I labelled this post a little dishonestly, simply because my week is blurred in distinction between “work week” and “weekend”.
Firstly, find your creative time
Through tried and tested measures (which remain elusive even to me), I have discovered my most creative time of the week is Monday morning.
I do not dedicate this time to “work” but to doing creative things I love that indirectly generate income. Learning, exploring, planning, and researching. It’s such a pleasure to wake up on Monday morning, knowing that I do not have to look at an email or deal with tasks until at least a couple of hours.
Of course, there is an added benefit of living and working an hour ahead of Ireland and the UK, and almost a working day ahead of the USA and Canada. It allows me headspace, and the feeling of being ahead.
Hump Day (yes, really)
I tweet a lot about “Hump Day”, simply because many of my clients are Monday-Friday, 9-5 workers, and Hump Day is the middle of the week for them, and many others. In the run up to Wednesday, people are generally getting over the weekend, and getting into the swing of work.
Once Wednesday is over, people look towards the weekend, because they are looking forward to having time off, doing the things they enjoy, or the things that make a difference to them socially.
What is a working week?
The “work week” is generally doing tasks that generate an income so they can pay the bills and fund the good stuff they do at the weekend. Whereas, the “weekend” generally signifies their own personal time, mostly perceived as pleasure time.
Secondly, do what you love and love what you do
Now imagine you were doing what you love doing ALL week. So much so, that the definitive line between workweek and weekend becomes blurred, and becomes simply a “week”. I am already sensing some of the readers here thinking “but then I have nothing to look forward to”. You just want to be happy, right?
Well, stop and rethink this belief. If you were doing work that excites and tantalises you all week, how could you possibly get bored? Why do you need something “to look forward to”? Is it possible that we have become so conditioned to separate work from play that only the celebs and rich get to “play” all week? And in fact we know they don’t, they work hard too. They have fears and bad days just like the rest of us. Do you feel you have to work hard, when you are working? Do you believe in creativity time? Thinking time? Planning time?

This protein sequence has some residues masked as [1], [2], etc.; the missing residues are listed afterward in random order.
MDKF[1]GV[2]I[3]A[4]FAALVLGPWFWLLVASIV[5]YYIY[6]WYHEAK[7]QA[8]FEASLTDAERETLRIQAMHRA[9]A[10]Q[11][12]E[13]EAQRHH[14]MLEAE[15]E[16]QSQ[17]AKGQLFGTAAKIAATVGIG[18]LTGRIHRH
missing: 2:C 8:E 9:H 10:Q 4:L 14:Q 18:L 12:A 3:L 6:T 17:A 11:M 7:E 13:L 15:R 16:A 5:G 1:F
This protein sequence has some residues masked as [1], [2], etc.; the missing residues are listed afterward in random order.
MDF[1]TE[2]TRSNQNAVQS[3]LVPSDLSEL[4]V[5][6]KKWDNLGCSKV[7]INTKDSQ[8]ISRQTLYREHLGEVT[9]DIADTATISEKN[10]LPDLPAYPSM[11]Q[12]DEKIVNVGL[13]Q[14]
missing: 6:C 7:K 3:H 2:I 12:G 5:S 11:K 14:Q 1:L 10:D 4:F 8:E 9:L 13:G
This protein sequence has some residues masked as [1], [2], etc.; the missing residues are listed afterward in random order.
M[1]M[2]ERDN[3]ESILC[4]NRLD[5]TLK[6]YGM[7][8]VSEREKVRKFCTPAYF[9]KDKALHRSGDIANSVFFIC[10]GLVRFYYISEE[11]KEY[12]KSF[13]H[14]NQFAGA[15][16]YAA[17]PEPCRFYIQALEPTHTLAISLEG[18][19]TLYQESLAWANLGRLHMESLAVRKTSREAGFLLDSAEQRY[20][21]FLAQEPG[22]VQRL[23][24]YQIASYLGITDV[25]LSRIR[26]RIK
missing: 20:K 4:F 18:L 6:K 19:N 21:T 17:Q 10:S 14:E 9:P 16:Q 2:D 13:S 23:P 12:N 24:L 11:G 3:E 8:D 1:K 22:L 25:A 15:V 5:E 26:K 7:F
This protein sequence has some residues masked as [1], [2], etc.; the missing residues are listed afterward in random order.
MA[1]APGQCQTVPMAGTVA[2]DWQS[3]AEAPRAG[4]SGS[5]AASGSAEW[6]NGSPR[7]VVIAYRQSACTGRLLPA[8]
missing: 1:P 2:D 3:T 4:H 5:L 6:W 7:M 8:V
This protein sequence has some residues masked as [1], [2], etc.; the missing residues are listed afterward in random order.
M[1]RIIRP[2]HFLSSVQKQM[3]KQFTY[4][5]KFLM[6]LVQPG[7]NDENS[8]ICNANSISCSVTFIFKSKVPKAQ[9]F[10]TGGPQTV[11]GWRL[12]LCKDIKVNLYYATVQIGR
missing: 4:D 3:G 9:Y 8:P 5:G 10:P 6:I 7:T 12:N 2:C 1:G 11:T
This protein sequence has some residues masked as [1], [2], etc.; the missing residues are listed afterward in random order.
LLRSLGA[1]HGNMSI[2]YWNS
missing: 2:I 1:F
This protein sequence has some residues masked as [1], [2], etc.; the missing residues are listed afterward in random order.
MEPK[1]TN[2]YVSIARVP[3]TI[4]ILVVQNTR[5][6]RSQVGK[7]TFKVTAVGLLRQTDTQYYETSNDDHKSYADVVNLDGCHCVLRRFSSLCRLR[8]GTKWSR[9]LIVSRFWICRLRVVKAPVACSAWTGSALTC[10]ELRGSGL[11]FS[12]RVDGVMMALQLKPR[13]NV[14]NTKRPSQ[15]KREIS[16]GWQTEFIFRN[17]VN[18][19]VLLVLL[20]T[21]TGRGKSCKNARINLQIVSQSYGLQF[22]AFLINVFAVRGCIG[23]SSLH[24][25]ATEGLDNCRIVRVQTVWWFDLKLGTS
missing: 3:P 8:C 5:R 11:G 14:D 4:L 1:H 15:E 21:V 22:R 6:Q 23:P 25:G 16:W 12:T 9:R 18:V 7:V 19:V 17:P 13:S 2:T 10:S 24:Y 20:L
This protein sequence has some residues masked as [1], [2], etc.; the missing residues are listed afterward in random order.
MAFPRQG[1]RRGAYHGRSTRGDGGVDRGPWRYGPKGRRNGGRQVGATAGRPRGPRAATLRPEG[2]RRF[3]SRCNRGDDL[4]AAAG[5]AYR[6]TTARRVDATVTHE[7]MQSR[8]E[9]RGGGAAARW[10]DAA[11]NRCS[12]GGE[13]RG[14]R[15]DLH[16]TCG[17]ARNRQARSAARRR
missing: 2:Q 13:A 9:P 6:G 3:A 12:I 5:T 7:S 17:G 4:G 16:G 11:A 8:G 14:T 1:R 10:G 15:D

Why do people feel the work week is a drag and HAIL the weekend?
Here are some thoughts:
- What we do during the week consists of meaningless tasks
- What we do during the week doesn’t make a difference
- What we do during the week is boring, or exhausting
- What we do during the week lacks purpose
- What we do during the week CANNOT be fun, because FUN is for weekends
Just be thankful you did not live in France in the 18th Century – when the French Revolutionary Calendar had ten-day weeks, and allowed one out of the ten days as a leisure day. So much for a four day week then 🙂
To really get a sense of how you view “work”, please consider the book “Work & Worth” by an Irish clinical psychologist and author, Tony Humphreys. It is a very interesting take on our beliefs about work, why we work, and work addiction.
Thirdly, learn how you can improve your week
Without giving up your business or quitting your job, how can you improve your working week? Please feel free to add to the list here:
- Find meaning in what you do, for yourself, as well as the business
- Inject fun into your work, tantalise your imagination
- Ease yourself into work, by leaving emails and phone messages for another hour
- Discover and utilise your “creative” times
- Explore teleworking possibilities, to break up the “going to work” routine
- Consider outsourcing necessary tasks you dread
- Help your staff be the best they can be
Come on, add a few more in a comment below that you have been pondering on, it might encourage you to take action…